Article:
Bold , striking and original this is a sensational reworking of JM Barrie’s PETER PAN as part of the NT Live series .It was a co-production with the Bristol Old Vic , as directed by Sally Cookson. It is enchanting and is at times childlike and playful, vibrant and colourful, at others quite melancholy ,or dark and sinister . The ending is extremely moving . There is a haunting sense of loss and of the wearing away of innocence.
It is not a ‘traditional ‘ panto version , rather it has an exuberant athletic circus feel at times and yes the flying is spectacular ( with ‘fairy strings’ to help) . Michael Vales’ relatively sparse , simple staging in the early stages of the show – a bed and a stepladder are the only on-stage furniture in the first scene in the bedroom of the Darling family home –becomes more complex and detailed as the play progresses. The fact that the counter weights and ‘fairy strings’ are visible does not discount in any way from the magic. Peter’s missing shadow is an ingeniously cut green sheet.
There is effective use of the revolve . Neverland becomes a colourful paint spattered circus like playing area where various props can be slid in/out/used and the arrival of the pirate ship from the depths was a most spectacular coup de theatre and the crocodile ( sort of an alien corrugated pointy vacuum cleaner with glowing red eyes ) is quite scary .
When the Darling children fly off with Peter, black-and-white cards conjure the London rooftops, undulating ribbons suggest the sea and coloured globes become planets in a delightfully enthralling sequence . In Neverland the Lost Boys make use of found objects so that bicycle pumps become radars or walkie-talkies and tin cans turn into telephones and binoculars. There are also wonderful mermaids. Musically it is a mix of jazz,pop and reggae.
The show opens and closes with the adult Wendy and her daughter Jane with Wendy dreaming with her young daughter about the time when she and her two brothers were whisked away by Peter Pan to meet the Lost Boys.
Peter Pan himself (Paul Hilton) is a lanky charismatic adult in a vibrant bottle-green suit, like a Rosella parrott or leprechaun , in some ways reminiscent of Papageno perhaps ( ? note the pan pipes) , with rock star self assurance , arrogant , petulant and cocky , trapped in a permanent state of arrested just -adolescence and naively innocent about growing up and sex.
Which at least partly explains why Madeleine Worrall’s Wendy gets quite annoyed with him for failing to grasp the truth behind their adult charades. His diatribe against Mothers emphasises the fear Peter has about the terrible things mothers do , making you love them, but then as soon as you fly out of the window they put bars on it and you can’t get back , emphasising his loneliness and longing.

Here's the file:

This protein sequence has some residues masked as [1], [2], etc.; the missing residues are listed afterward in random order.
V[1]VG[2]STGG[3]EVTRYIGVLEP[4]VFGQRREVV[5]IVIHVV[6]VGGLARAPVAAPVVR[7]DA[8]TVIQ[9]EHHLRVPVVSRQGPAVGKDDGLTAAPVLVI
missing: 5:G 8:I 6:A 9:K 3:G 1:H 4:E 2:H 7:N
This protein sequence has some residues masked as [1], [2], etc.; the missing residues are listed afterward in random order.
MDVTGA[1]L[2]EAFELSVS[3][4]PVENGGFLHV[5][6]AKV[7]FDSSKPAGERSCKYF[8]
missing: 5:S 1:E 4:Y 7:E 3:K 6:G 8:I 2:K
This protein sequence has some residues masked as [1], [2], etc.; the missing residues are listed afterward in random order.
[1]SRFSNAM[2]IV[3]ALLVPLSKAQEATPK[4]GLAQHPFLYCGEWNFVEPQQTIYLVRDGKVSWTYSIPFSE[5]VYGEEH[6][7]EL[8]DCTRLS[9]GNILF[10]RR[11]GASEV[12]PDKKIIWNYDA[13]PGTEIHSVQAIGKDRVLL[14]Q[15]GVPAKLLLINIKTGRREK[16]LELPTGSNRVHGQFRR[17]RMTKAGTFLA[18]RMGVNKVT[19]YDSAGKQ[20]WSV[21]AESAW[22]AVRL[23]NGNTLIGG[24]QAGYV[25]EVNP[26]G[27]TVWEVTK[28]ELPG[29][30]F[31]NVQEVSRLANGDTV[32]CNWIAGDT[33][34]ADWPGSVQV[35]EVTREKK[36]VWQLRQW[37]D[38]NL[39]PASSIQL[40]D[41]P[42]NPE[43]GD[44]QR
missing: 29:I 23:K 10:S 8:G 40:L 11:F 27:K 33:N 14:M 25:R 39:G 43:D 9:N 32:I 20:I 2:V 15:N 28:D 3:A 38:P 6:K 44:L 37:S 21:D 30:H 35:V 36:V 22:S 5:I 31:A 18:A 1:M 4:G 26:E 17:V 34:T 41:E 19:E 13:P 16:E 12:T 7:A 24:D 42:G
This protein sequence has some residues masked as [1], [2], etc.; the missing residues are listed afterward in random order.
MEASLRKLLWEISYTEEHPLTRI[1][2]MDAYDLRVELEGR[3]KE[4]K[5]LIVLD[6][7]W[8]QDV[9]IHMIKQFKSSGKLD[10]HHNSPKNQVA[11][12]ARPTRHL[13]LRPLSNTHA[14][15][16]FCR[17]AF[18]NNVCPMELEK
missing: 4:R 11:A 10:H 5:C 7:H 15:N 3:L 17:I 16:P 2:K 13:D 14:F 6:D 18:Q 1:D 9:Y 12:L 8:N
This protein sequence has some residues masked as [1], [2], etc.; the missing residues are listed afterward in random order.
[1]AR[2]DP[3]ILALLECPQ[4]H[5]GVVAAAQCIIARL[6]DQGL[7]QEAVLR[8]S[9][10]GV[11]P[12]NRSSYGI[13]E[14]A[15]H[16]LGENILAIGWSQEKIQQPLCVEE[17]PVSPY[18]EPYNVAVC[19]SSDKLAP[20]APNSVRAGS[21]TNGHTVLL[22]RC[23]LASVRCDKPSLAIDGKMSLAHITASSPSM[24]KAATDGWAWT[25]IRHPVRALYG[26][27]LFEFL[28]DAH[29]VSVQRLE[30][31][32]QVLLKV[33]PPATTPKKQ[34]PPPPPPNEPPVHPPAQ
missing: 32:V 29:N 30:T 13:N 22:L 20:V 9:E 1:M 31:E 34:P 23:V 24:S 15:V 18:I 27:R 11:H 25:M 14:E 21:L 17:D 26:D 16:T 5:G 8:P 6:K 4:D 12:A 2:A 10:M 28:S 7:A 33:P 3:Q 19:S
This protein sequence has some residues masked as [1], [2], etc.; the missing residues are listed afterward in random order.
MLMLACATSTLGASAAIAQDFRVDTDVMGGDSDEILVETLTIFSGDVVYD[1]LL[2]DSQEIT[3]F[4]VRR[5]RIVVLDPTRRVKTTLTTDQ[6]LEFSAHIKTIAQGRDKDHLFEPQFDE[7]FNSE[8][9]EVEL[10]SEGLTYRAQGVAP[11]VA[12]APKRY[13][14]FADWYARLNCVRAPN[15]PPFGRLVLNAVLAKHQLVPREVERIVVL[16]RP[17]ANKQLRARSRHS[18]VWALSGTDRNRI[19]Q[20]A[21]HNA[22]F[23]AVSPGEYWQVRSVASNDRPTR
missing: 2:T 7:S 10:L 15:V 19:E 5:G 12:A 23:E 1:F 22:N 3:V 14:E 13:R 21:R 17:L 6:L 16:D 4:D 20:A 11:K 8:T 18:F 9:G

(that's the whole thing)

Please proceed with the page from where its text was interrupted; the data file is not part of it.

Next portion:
Worrall ( Cookson’s wonderful Jane Eyre previously ) is a feisty , responsible , pragmatic Wendy, in striped pyjamas , disturbed by the pressures of becoming a reluctant ‘mother ‘ to a boisterous troupe of Lost Boys.
Mischievous , darting fussy Tinkerbell ( with stylized feathers for ‘wings’ and a fairylight headdress) , jealous of Wendy ,was enchantingly played by Saikat Ahamad who speaks his own special Fairy dialect .
Anna Francolini as Mrs Darling is delightfully charming , but she also has a wonderful time stealing the stage as an evil , scheming punk Goth Hook – in a huge purple crinoline , large black wig and very high boots and a black glove where her hand should be and shark like glittering silver teeth.She bravely meets her end by crocodile. As Hook, Francolini is sometimes surprisingly melancholy and yearning yet at other murderous and malevolent ( ‘Pirates don’t have teddy bears ‘).
Felix Hayes’ rather wet and henpecked, harassed Mr Darling sulks and stresses, acts a bit as if he wants his wife to be his Mother and refuses to take his medicine .He has much fun as Smee the pirate.
Lois Chimimba is menacing and fiery as Tiger Lily, an unpredictable dreadlocked Glaswegian , perhaps menacing but overall friendly with Peter . She is ringed by wolves: actors with masks and on crutches (a reference to Anthony Sher’s Richard 111? ) who prowl and slither ominously.
Ekow Quartey as Nana the dog is delightful , a large brawny man in a frilly white pinafore that shivers when he shakes or is offended because he has to act like a dog.
This simultaneously joyous yet very moving National Theatre version concentrates on the theme of parenting but it also remains faithful to the major issues of abandonment , childhood loss and the awkwardness of growing up.
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